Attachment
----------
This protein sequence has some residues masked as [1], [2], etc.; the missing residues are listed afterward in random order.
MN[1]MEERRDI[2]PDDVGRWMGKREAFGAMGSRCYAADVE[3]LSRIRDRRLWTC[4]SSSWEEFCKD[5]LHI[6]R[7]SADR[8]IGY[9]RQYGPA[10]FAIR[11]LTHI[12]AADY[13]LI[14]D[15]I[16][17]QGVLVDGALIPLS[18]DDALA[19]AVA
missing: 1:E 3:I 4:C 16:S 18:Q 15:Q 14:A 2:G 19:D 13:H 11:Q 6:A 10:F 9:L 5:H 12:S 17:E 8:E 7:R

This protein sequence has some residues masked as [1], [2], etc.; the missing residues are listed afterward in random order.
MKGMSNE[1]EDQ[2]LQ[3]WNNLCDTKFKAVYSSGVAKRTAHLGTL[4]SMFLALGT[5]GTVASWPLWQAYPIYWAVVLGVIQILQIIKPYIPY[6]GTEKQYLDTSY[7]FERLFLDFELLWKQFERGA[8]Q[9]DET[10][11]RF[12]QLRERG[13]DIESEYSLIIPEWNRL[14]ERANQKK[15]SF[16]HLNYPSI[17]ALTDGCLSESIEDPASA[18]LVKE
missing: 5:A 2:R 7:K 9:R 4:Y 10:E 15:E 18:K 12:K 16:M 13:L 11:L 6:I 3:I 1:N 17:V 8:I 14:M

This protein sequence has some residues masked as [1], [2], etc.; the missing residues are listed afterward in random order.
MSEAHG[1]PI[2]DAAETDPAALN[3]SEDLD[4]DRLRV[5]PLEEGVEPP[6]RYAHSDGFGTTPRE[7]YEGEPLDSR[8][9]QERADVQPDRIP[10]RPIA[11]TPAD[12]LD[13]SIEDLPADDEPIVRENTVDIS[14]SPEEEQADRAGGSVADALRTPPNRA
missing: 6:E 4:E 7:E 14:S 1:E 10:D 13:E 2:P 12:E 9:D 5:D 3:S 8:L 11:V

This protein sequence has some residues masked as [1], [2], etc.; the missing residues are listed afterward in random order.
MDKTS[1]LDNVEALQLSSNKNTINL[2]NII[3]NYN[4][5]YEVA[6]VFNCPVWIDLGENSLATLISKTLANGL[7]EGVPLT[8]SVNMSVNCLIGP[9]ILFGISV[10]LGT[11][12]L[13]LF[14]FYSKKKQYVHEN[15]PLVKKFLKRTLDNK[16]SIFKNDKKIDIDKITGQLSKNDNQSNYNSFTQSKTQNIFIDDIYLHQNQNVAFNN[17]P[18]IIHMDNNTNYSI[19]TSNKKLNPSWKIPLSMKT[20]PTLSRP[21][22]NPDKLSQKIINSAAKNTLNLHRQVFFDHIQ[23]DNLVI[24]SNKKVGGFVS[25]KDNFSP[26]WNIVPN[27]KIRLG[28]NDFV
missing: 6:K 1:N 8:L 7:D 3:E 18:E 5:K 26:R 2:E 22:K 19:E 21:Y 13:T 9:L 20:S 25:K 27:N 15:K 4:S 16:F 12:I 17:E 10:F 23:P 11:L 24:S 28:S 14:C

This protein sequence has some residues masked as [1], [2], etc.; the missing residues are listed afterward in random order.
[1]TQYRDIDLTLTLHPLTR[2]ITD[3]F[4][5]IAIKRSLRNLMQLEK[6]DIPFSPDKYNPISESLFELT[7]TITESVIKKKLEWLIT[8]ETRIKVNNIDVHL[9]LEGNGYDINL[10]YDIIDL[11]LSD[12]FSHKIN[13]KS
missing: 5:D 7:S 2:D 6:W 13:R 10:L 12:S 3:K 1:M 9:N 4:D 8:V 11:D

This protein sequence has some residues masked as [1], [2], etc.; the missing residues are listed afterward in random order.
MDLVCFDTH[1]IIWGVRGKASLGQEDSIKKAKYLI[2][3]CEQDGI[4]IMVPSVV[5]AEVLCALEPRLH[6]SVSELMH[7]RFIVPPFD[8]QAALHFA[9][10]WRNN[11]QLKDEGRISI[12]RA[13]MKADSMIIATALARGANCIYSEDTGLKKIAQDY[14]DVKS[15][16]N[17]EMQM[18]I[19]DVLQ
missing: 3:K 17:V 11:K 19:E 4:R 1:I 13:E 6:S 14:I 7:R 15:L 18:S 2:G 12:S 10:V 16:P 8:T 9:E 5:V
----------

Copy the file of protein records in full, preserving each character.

This protein sequence has some residues masked as [1], [2], etc.; the missing residues are listed afterward in random order.
MN[1]MEERRDI[2]PDDVGRWMGKREAFGAMGSRCYAADVE[3]LSRIRDRRLWTC[4]SSSWEEFCKD[5]LHI[6]R[7]SADR[8]IGY[9]RQYGPA[10]FAIR[11]LTHI[12]AADY[13]LI[14]D[15]I[16][17]QGVLVDGALIPLS[18]DDALA[19]AVA
missing: 1:E 3:I 4:C 16:S 18:Q 15:Q 14:A 2:G 19:D 13:H 11:Q 6:A 10:F 9:L 5:H 12:S 17:E 8:E 7:R

This protein sequence has some residues masked as [1], [2], etc.; the missing residues are listed afterward in random order.
MKGMSNE[1]EDQ[2]LQ[3]WNNLCDTKFKAVYSSGVAKRTAHLGTL[4]SMFLALGT[5]GTVASWPLWQAYPIYWAVVLGVIQILQIIKPYIPY[6]GTEKQYLDTSY[7]FERLFLDFELLWKQFERGA[8]Q[9]DET[10][11]RF[12]QLRERG[13]DIESEYSLIIPEWNRL[14]ERANQKK[15]SF[16]HLNYPSI[17]ALTDGCLSESIEDPASA[18]LVKE
missing: 5:A 2:R 7:K 9:R 4:Y 10:E 15:E 18:K 12:K 16:M 13:L 11:L 6:I 3:I 1:N 17:V 8:I 14:M

This protein sequence has some residues masked as [1], [2], etc.; the missing residues are listed afterward in random order.
MSEAHG[1]PI[2]DAAETDPAALN[3]SEDLD[4]DRLRV[5]PLEEGVEPP[6]RYAHSDGFGTTPRE[7]YEGEPLDSR[8][9]QERADVQPDRIP[10]RPIA[11]TPAD[12]LD[13]SIEDLPADDEPIVRENTVDIS[14]SPEEEQADRAGGSVADALRTPPNRA
missing: 6:E 4:E 7:E 14:S 1:E 10:D 13:E 2:P 12:E 9:D 5:D 3:S 8:L 11:V

This protein sequence has some residues masked as [1], [2], etc.; the missing residues are listed afterward in random order.
MDKTS[1]LDNVEALQLSSNKNTINL[2]NII[3]NYN[4][5]YEVA[6]VFNCPVWIDLGENSLATLISKTLANGL[7]EGVPLT[8]SVNMSVNCLIGP[9]ILFGISV[10]LGT[11][12]L[13]LF[14]FYSKKKQYVHEN[15]PLVKKFLKRTLDNK[16]SIFKNDKKIDIDKITGQLSKNDNQSNYNSFTQSKTQNIFIDDIYLHQNQNVAFNN[17]P[18]IIHMDNNTNYSI[19]TSNKKLNPSWKIPLSMKT[20]PTLSRP[21][22]NPDKLSQKIINSAAKNTLNLHRQVFFDHIQ[23]DNLVI[24]SNKKVGGFVS[25]KDNFSP[26]WNIVPN[27]KIRLG[28]NDFV
missing: 6:K 1:N 8:L 7:D 3:E 18:E 5:K 26:R 2:E 22:K 19:E 21:Y 13:T 9:L 20:S 25:K 27:N 15:K 4:S 16:F 12:I 17:E 10:F 23:P 11:L 24:S 28:S 14:C

This protein sequence has some residues masked as [1], [2], etc.; the missing residues are listed afterward in random order.
[1]TQYRDIDLTLTLHPLTR[2]ITD[3]F[4][5]IAIKRSLRNLMQLEK[6]DIPFSPDKYNPISESLFELT[7]TITESVIKKKLEWLIT[8]ETRIKVNNIDVHL[9]LEGNGYDINL[10]YDIIDL[11]LSD[12]FSHKIN[13]KS
missing: 5:D 7:S 2:D 6:W 13:R 10:L 12:S 3:K 1:M 9:N 4:D 8:V 11:D

This protein sequence has some residues masked as [1], [2], etc.; the missing residues are listed afterward in random order.
MDLVCFDTH[1]IIWGVRGKASLGQEDSIKKAKYLI[2][3]CEQDGI[4]IMVPSVV[5]AEVLCALEPRLH[6]SVSELMH[7]RFIVPPFD[8]QAALHFA[9][10]WRNN[11]QLKDEGRISI[12]RA[13]MKADSMIIATALARGANCIYSEDTGLKKIAQDY[14]DVKS[15][16]N[17]EMQM[18]I[19]DVLQ
missing: 3:K 17:V 11:K 19:E 4:R 1:I 13:E 6:S 14:I 7:R 15:L 18:S 2:G 12:S 10:V 16:P 8:T 9:E 5:V